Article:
We need a comprehensive framework within which to balance our strategic interests. And central to the Coalition’s approach will be building on Australia’s trade and investment ties with China.
In 2011, Australia exported around $72 billion in merchandise goods to China, consisting predominately of iron ore and concentrates. The export of services to China was worth a further $6 billion, consisting mainly of education services.
But maximising the opportunities for Australia and Australian businesses – given the rapidly expanding Chinese consumer class, remember it’s currently only 12 per cent of its population – means putting in place policies that increase our national competitiveness and open up new markets for trade in goods and services, and investment.
Central to this is finalising a free trade agreement with China at the earliest opportunity.
As of this moment, there have been 18 rounds of negotiations. New Zealand, which commenced negotiations with China at the same we did way back in 2005, completed a free trade agreement in 2008.
A free trade agreement with China will assist Australia’s manufacturing and services sectors to gain greater access to the world largest domestic market.
Clear opportunities exist in areas such as health and education, finance and tourism, as well as for high-end quality manufacturing that can feed into the growing network of supply chains in the region.
We must also put in place policies that increase our attractiveness as a destination for foreign direct investment. Australia has been a huge beneficiary of direct investment from China.
Emeritus Professor Peter Drysdale said that, “Australia is the largest single ultimate destination for Chinese direct investment, bigger than the US and as big as all of Europe or any other single country in the world”.
Given our limited capital reserves, Australia needs foreign investment to underpin project development that will drive economic growth.
ANZ has reported that Australia will need around $1.8 trillion of investment over the course of the next 20 years to support the expansion of the resource sector. This will create, over that period, around 1.5 million jobs.
The Coalition has established a working group, I am the deputy chair of that group, to consider the impact of foreign direct investment and a Coalition discussion paper will be released publicly in the very near future.
The Coalition will also give greater support to strengthening Australia’s soft power in China including growing the audience share for the Australia Network. And I have many ideas on how that can be achieved.
The Coalition will also look at ways in which we can support greater levels of two-way student exchange. Our initiatives will build on the spirit of the Colombo Plan devised by the Menzies Government.
We reached out to the world, drawing in the best and the brightest in the region to universities in Australia. Menzies believed that education was one of Australia’s great competitive advantages and an asset for peace and development in the region.
The Colombo Plan created a legacy of enduring friendships and understanding between people and countries in our region. I am often struck by the number of Colombo Plan alumni that are in positions of influence and power in countries in our region.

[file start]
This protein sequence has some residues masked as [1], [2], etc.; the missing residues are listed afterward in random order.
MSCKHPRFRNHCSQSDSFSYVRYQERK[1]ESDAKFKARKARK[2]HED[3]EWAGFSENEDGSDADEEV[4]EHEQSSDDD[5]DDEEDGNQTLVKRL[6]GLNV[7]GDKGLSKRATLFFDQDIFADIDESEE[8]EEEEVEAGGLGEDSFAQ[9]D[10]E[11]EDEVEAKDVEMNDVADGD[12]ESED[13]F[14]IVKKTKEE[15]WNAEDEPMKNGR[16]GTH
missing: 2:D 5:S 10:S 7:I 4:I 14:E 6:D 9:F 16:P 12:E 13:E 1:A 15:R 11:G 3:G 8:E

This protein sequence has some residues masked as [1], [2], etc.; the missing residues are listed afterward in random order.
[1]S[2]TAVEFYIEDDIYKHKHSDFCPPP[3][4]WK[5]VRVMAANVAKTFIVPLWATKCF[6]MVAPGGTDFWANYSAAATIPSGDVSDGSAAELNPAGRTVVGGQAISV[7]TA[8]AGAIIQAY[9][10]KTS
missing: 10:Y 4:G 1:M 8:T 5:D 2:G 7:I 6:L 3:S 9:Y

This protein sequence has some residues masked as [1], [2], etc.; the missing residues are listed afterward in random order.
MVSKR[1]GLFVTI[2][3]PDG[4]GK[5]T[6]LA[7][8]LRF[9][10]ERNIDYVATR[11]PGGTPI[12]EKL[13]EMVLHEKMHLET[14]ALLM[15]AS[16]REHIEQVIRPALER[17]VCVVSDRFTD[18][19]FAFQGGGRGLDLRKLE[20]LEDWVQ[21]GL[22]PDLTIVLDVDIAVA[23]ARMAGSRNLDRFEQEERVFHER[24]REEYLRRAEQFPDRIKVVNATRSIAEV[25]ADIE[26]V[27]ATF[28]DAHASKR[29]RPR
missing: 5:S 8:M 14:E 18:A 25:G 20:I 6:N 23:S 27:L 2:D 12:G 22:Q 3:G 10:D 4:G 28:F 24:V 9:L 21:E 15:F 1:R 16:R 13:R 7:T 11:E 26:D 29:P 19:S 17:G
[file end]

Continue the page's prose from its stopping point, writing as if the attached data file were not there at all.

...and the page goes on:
I believe the time has come for the Australian Government to assist young Australian to undertake educational exchange opportunities at the region’s top institutions and today that includes a number of universities in China including Peking University.
Increasing the number of two-way student exchanges between Australia and China will not only help promote greater understanding and awareness, but also open up a new generation of networks - people to people links - that Australia can draw upon in the future.
If we are to capitalise on the opportunities arising from China’s re-emergence, the ability to speak a second language particularly an Asian language will be increasingly important.
As Tony Abbott has put it in a policy announcement recently, if Australians are going to make their way in the world we can’t rely on other people speaking our language.
I was the Minister for Education in 2006 and 2007, I recognised the strategic importance of building up our foreign language capacity particularly foreign language teachers if Australia’s national interest were to be advanced.
In 2009, the last statistics I could find, only 300 non-Chinese heritage students studied Mandarin at a Year 12 level in Australia.
The Coalition is committed to work urgently with our state governments to ensure that at least 40 per cent of Year 12 students are once again taking a language other than English within a decade.
Ladies and gentlemen if elected, the Coalition will set about rebuilding Australia’s ties with China. We will inject the leadership and the vision that will allow Australia to fully capitalise on the opportunities that China’s re-emergence as an economic superpower will create.
The way in which this relationship is managed will have a significant bearing on our country’s future prosperity and our future security.
The Hon Julie Bishop MP
Deputy Leader of the Opposition
Shadow Minister for Foreign Affairs
Shadow Minister for Trade
Parliament House, Canberra ACT 2600
Ph: 02 6277 2102 Fax: 02 6277 8497